Want to take the visit to the next level? Do the CN Tower Edge Walk! Walk hands-free on the ledge encircling the top of the tower’s main pod and feel the adrenaline pumping through your veins. This is definitely a thrilling experience that deserves to be on everyone’s bucket list for Canada.
Right below the CN Tower is another can’t miss attractions in Toronto, Ripley’s Aquarium of Canada. No matter how old I get, I still feel joy and wonder every time I step into this place.
Featuring a variety of marine and freshwater habitats from around the world, the aquarium is home to more than 20000 aquatic species. This is a very family-friendly place to go for those traveling with children. Even adults will have a lot of fun here.
Observing life under the sea is simply fascinating. You will encounter all sorts of creatures that you can’t even imagine exists. Ripley’s has 17 exhibits in all. My favorites include Rainbow Reef, a colorful gallery with all sorts of beautiful fishes, the Dangerous Lagoon, an underwater tunnel that gives you the coolest close up look of sharks, stingrays and turtles, and Planet Jellies, a mesmerizing display of jellyfishes swimming under color-changing lights.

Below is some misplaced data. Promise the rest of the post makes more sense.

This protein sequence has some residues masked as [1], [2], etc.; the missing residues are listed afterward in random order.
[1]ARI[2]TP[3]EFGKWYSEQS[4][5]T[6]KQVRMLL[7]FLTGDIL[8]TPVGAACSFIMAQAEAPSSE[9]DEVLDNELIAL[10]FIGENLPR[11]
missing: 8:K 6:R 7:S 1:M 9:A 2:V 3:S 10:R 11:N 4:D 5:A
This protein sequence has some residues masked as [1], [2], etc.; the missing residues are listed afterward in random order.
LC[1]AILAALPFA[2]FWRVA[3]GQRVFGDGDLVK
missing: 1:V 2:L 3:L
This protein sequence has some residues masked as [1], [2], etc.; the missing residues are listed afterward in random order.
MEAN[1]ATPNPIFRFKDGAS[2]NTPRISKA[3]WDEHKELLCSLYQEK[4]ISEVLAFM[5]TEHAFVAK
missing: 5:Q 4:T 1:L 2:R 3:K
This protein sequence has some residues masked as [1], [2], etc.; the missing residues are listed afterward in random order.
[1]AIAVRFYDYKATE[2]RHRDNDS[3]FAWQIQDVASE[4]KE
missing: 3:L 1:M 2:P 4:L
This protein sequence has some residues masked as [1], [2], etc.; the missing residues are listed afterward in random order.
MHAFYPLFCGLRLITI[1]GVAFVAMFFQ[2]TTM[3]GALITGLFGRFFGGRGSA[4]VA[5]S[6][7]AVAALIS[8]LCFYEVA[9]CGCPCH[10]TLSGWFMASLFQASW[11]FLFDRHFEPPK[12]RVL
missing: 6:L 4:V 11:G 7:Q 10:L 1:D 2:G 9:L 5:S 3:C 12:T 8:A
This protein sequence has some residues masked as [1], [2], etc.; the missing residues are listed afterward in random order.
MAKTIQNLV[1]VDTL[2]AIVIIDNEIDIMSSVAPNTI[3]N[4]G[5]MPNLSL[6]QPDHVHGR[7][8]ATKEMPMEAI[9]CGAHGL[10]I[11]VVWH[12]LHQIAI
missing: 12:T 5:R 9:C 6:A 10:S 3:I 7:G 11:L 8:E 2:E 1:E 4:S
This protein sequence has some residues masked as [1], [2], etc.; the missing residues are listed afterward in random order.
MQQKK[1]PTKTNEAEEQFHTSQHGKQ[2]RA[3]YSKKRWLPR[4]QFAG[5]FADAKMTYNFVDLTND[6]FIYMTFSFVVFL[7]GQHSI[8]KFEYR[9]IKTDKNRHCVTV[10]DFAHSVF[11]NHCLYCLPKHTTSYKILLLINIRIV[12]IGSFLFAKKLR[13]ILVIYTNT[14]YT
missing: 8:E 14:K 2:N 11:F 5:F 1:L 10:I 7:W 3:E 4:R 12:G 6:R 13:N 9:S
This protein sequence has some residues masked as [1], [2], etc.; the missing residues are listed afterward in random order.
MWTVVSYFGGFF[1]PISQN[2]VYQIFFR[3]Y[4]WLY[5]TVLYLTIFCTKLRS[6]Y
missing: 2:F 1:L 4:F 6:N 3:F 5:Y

Also, make sure to catch one of the daily interactive dive shows at Ray Bay you can see divers feed the adorable stingrays!
Your stomach must be rumbling by now. Don’t worry, it’s time to eat your way through Chinatown. Walking through Toronto’s Chinatown may have you feeling a little overwhelmed by the sights, sounds, and smells. The countless signs and advertisements fixed to buildings, the roast ducks and pigs being displayed in windows, the amount of traffic on the sidewalks…. What’s that strange scent? Oh, it’s durians being sold in one of the fresh fruit markets.
I absolutely adore this neighborhood, not only because it represents my culture (I’m Chinese), but because there are so many good food options here. Some of the best restaurants on Spadina street include Mother’s Dumplings, Little Sheep Mongolian Hot Pot, Dim Sum King, & Canton Chilli. There are a couple of famous Vietnamese foodie spots too like Pho Pasteur and Bahn Mi Nguyen Huong.
If you are shopping for souvenir, step into Royal Canadian Gifts, the store with the best selection and prices for souvenirs in Toronto.
Kensington is a bohemian neighborhood with lots of cool vintage and indie shops, specialty grocers, chill cafes and hipster bars. In 2005, Kensington was designated as a national historic site of Canada.